Provider Farm

From our fields, for your family


August 20, 2017

We will be selling a limited amount of 10 week fall shares that will start the first week of September (the first pick ups will be Sept. 5 and Sept.8) and continue to the last week of summer share pick ups (the week of Nov.6). Please spread the word if you have friends who were interested in the share. Sign up forms can be found here.

This Week's Share

Our fall brassicas are looking absolutely stellar out there and I'd love to take this opportunity for my annual collards plug. These are common to soul food cooking down south, stewed with pork hocks but lesser known up here in the north. I like to just saute them up with garlic and onions, maybe a little hot pepper and some broth to tenderize them. They are fantastic and nutritious. Try them out my often reposted and most favorite recipe curried kale and beans.

A little late to show some color, the red peppers are just starting to change. We're hoping to see more and more yellows and reds in the field in the next few weeks.  New hot peppers including anaheims and poblanos are ripening now, the habaneros always trail behind and they are still a ways away.

We are still riding the wave of August before it comes crashing down into fall. We are just at the crest now, still buried in tons of melons and tomatoes, but things are about to shift drastically. While tomatoes will still continue into the fall, the melons will soon peter out and give way to winter squash. Potatoes will start to come in and this past week I saw a tiny broccoli crown on our field walk which will soon be sizing up. Kids will be heading back to school and we will start putting crops into storage for the fall and winter. We even heard the geese assembling last week during an early morning harvest. August is a time that flies by for us, we just get so wound up in the constant harvesting grind and before we know it, its gone and I think gee, did I even eat a tomato?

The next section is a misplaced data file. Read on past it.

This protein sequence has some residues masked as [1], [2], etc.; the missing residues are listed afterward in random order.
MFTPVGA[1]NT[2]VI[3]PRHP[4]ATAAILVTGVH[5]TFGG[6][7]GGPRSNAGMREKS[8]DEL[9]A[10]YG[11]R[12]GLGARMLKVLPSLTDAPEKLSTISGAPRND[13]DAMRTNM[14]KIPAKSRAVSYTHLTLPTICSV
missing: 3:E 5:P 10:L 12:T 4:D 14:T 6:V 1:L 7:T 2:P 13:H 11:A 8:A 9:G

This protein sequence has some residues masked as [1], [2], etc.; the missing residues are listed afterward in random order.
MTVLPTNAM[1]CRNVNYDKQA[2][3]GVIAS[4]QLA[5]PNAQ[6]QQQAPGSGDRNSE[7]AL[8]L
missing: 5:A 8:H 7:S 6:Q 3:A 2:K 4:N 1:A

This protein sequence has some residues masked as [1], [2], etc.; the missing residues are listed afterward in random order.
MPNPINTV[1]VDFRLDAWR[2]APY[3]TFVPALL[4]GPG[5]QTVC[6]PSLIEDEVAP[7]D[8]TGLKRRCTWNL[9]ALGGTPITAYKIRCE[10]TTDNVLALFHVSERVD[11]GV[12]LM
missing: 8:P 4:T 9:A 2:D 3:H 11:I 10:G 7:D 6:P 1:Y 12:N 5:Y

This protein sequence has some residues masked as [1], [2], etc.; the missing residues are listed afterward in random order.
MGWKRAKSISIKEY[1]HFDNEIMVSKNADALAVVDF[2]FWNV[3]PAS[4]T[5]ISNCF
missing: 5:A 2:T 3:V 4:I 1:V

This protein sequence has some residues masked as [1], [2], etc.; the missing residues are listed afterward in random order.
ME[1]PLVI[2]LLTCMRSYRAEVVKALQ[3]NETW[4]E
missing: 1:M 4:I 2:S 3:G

Like all times of transition, its a sentimental time. One of the mantras that people often repeat to me is to appreciate everyday with Shepard, that it goes too fast and he'll be grown before I know it, and I have tried to take it to heart. And so, I pass it on to you too. Lets live in the moment and enjoy these last days of summer. Eat a whole melon outside barefoot, let the juice drip everywhere and spit seeds. Eat melon until you are sick of it and won't want it again until next August.  Fire up those grills and throw squash, tomatoes and onions on it. Make salsas galore and bask in the late summer richness.

Recipe of the Week: 

Wheat berry tabouli

  • 1 cup wheat berries
  • 4 cups water
  • 3 cups quartered and thinly sliced cucumbers
  • 2 cups parsley leaves, pulled from the stems
  • 2-3 ripe tomatoes, diced
  • 1/2 sweet white onion
  • 1/4 c. chopped mint leaves
  • 3 tbs. olive oil
  • 1/4 c. fresh lemon juice
  • salt and ground pepper

Combine the wheat berries and water in a saucepan. Bring to a boil, reduce the heat and cook until tender, about 1.5 hours ( you can reduce the cook time by soaking the berries overnight before cooking). When the berries are tender, drain off any excess water. Allow to cool.

Combine the cooked wheat berries with the cucumbers, parsley, tomatoes, onion, and mint in a large bowl. Toss to mix and add oil and toss again. Add the lemon juice and salt and pepper to taste and toss again.